Is there an object of reference?
Many UFO videos are nothing more than small lights darting about a black screen. The problem here is that it could just as easily be camera movement creating this effect. What is needed is a point of reference, stars or other objects in the shot that are not moving thus proving that it was the object darting about. Rather than a nervous photographer or bad camera work.
How much does the person know or appear to know about UFO's ? I was actually involved in a case were a witness had presented photographs with videotaped evidence, until that day this person told us "I never believed in them wasn't bothered with them". During the interview however I noticed that Mr unbelievers book case was full of books on UFO's including numerous titles concerning contact.
In another case this time in Western Australia, we examined an almost convincing piece of video again the person claimed no interest in UFO until that faithful day. One week later however this person was talking at a senior citizens club as guest speaker. Selling himself as an expert on UFO's. Claiming to have been in contact with 'them' (people from alpha seven) for years. It was pretty obvious that he was trying to set up his own UFO sect or cult.**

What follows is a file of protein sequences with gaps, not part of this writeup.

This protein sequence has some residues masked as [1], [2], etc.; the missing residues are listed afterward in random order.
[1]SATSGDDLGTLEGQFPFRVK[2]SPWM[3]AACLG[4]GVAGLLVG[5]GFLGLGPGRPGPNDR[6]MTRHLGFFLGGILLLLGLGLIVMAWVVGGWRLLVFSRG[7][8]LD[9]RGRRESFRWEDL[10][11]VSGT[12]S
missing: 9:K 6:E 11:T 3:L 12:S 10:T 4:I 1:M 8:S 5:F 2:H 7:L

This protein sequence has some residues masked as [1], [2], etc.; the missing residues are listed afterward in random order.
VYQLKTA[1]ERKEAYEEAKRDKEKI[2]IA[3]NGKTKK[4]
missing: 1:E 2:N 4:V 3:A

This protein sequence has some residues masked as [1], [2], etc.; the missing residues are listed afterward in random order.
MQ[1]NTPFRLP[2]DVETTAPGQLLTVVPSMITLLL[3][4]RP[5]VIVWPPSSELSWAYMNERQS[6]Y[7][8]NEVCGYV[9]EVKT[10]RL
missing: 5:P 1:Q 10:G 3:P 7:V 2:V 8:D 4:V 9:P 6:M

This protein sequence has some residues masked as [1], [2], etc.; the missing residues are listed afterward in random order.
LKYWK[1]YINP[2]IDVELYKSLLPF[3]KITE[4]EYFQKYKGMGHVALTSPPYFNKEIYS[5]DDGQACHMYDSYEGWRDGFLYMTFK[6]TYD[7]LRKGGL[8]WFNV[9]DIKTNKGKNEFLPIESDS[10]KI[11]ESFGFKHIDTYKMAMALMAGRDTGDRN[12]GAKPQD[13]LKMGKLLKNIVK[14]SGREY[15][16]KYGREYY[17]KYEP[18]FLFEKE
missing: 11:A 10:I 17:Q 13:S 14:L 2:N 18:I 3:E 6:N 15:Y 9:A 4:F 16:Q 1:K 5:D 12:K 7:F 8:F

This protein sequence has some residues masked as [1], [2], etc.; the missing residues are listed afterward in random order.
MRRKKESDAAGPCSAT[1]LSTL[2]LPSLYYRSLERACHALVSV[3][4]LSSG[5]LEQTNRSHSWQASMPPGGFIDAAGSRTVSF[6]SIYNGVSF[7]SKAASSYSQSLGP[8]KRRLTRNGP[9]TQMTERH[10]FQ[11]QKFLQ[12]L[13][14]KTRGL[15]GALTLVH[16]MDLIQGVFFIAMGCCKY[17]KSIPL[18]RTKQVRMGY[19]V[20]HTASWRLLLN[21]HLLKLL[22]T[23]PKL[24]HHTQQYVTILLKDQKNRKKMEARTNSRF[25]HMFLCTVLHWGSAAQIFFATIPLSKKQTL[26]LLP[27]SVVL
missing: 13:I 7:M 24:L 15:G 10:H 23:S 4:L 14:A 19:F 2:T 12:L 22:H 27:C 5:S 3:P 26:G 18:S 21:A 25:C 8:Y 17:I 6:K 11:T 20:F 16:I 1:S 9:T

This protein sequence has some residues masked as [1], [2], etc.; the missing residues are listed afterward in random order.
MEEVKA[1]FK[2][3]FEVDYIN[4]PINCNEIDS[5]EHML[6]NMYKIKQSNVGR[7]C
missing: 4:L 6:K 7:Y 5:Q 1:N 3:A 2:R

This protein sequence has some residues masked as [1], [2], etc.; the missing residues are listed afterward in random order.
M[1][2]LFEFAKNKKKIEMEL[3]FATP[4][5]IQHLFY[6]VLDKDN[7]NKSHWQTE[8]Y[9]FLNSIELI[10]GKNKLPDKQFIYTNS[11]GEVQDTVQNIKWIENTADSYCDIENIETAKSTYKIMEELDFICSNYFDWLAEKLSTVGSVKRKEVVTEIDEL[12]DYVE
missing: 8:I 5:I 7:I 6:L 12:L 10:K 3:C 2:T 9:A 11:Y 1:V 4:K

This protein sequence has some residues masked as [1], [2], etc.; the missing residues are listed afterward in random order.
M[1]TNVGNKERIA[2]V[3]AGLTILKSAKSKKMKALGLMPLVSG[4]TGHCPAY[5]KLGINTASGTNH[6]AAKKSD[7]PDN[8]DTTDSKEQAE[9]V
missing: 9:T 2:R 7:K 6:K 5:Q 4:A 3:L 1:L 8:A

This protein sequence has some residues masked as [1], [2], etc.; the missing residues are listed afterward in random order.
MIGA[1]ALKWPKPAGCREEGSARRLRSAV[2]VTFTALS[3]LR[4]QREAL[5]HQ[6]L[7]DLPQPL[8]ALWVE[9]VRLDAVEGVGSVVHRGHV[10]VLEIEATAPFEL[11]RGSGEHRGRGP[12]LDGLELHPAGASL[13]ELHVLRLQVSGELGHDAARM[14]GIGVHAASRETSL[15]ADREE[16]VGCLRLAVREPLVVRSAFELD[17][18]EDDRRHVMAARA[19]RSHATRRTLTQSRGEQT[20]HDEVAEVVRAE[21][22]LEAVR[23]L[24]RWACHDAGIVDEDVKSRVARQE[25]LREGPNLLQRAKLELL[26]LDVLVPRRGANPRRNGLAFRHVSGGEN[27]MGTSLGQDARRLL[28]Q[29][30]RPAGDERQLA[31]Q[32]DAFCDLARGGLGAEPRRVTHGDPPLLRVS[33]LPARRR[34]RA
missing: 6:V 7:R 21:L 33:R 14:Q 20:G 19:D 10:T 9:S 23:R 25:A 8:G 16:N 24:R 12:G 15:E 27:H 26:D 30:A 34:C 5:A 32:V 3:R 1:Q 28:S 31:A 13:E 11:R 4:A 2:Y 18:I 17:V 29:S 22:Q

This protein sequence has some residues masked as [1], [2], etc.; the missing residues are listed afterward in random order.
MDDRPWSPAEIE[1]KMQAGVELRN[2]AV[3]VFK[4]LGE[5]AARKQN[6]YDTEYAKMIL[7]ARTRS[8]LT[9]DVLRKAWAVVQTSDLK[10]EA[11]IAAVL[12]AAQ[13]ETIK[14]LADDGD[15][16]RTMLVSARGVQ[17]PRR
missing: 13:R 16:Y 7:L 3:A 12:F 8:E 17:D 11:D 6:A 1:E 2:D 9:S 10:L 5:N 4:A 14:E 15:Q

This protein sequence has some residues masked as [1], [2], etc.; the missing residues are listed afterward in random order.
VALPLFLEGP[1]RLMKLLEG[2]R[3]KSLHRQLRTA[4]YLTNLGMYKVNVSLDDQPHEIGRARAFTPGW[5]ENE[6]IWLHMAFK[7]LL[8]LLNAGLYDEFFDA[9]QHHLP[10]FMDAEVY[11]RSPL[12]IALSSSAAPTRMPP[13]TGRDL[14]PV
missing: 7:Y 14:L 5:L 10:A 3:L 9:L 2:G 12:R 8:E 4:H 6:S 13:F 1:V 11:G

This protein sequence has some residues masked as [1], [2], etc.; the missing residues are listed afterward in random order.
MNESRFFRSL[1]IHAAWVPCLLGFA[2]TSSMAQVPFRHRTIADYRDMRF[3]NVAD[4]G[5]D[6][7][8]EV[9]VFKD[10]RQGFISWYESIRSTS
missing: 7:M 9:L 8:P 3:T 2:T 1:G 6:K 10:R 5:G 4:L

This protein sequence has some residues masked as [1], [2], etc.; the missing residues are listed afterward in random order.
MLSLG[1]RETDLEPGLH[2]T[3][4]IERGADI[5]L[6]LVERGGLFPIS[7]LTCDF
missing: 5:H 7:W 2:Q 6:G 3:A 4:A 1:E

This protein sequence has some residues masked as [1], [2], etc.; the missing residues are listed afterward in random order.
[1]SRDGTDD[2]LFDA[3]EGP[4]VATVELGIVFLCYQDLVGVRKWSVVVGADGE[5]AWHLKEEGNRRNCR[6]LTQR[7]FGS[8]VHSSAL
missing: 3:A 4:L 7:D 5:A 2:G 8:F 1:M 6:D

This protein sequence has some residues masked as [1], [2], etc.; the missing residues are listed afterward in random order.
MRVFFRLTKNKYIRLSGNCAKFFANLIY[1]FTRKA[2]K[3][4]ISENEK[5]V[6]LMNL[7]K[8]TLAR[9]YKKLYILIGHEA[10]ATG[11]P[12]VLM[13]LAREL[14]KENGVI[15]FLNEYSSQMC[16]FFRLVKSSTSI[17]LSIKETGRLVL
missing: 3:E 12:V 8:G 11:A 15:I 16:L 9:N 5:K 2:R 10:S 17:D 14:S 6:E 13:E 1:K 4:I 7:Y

If there an edge to the footage?
Is an end to the film?
Have you viewed the area?
Also look for after effects of the film by this I mean real life continuity for example there was a very well know piece of video, which supposedly showed a small light actually making a crop circle the makers however forgot that all crop circles are recorded in great detail by people who are right into that sort of thing. Strangely no record was ever found of that particular crop circle.
In another case the object rotated around a tree later the tree could not be found. Either the aliens removed the tree or there never was one.
Regardless of mechanical methods computer methods are easier even far less expensive than you might think. Some years ago I gathered a few friends together who know about this stuff, took a cheap video camera, an Amiga 500 (ancient dinosaur cave computer) some software, (Deluxe paint V) an hour later we had the Batmobile sitting in my drive way, my fiancee appeared in a StarTrek episode top this off an we had a very convincing piece of footage showing a UFO moving over the Dandenong Ranges. Let me clarify three things I don't own a Bat mobile my fiancée is a Star trek fan but has never appeared in the show, there was no UFO over the Dandenong's. Not this night anyway. It was all done by combining our video skills with our collective skills in illusion. The UFO video fooled several people including a Ufologist as well as an expert from Kodak.